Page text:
As far as I know, things haven’t changed much. That’s why things like epistemological naturalism fit very well because, historically and currently, it still is. So, natural philosophy as a sub-domain of philosophy is a different set of principles and tools. So, he’s a philosopher, a natural philosopher.

DiCarlo: Tough to get him to admit that, but you’re right and I am with you.

Jacobsen: I think it is logically and historically a proof.

DiCarlo: It is. It is. It is a shame that Krauss didn’t take it up or even one undergraduate course in philosophy.

Jacobsen: Wasn’t it William Whewell who came up with that term science?

DiCarlo: Yes, that’s right. Yes, he was born one of the first philosophers of science. Michael Ruse, he was my supervisor. He’s a big fan of Whewell. A very big fan.

3. Jacobsen: Was this your time at Harvard?

DiCarlo: My time at Harvard was interesting. When I did my Ph.D. at Waterloo, Ruse was at Guelph. I was dealing with a supervisor in Waterloo who is a wonderful man, but not a driven supervisor. My advice to all my grad students is basically the same: find somebody with whom you can get the job done.

Find the biggest name with whom you can get the job done. Because if you can’t get the job done, it doesn’t matter; they are going to leave you floundering. 50% of all Ph.D. students drop out anyhow. I was having this hard time with this wonderful but misguided gentleman at Waterloo. I was meeting with Ruse in Guelph because that’s where I live.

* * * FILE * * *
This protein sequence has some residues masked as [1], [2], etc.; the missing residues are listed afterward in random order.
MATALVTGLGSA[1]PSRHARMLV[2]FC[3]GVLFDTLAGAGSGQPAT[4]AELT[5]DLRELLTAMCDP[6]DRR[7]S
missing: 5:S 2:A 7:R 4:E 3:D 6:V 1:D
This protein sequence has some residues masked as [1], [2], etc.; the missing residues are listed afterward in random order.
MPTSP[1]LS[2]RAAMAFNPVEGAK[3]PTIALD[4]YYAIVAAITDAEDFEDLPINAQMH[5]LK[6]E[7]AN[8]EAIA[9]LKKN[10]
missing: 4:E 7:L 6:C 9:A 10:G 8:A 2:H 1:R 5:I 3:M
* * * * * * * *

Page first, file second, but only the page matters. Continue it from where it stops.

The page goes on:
He said, “Would you mind if I came on board as a co-advisor?” My current advisor was very receptive. He said, “Yes, work with Michael. Whatever Michael says is good here.” So, I was done my Ph.D. in less than 6 months with him. Under Michael’s guidance, it would have taken years with this one guy, but that’s very important.

Harvard, I was talking to a guy named Robert Nozick. Bob liked what I was doing but realized – we both realized – that I wasn’t doing philosophy anymore. As Ruse told me, “Find a niche in which nobody has ever worked and be the best at it in the world.”

Because he and David Hull kind helped me with philosophy and biology. So, I contacted Bob and he said, “You do not want to work in philosophy, what you’re talking about is cognitive evolution.” I said, “Yes, I know. I want to know if I can make determinations as to how people reason based on putting the pieces of the puzzle together from archaeology and anthropology, of hominid evolution.”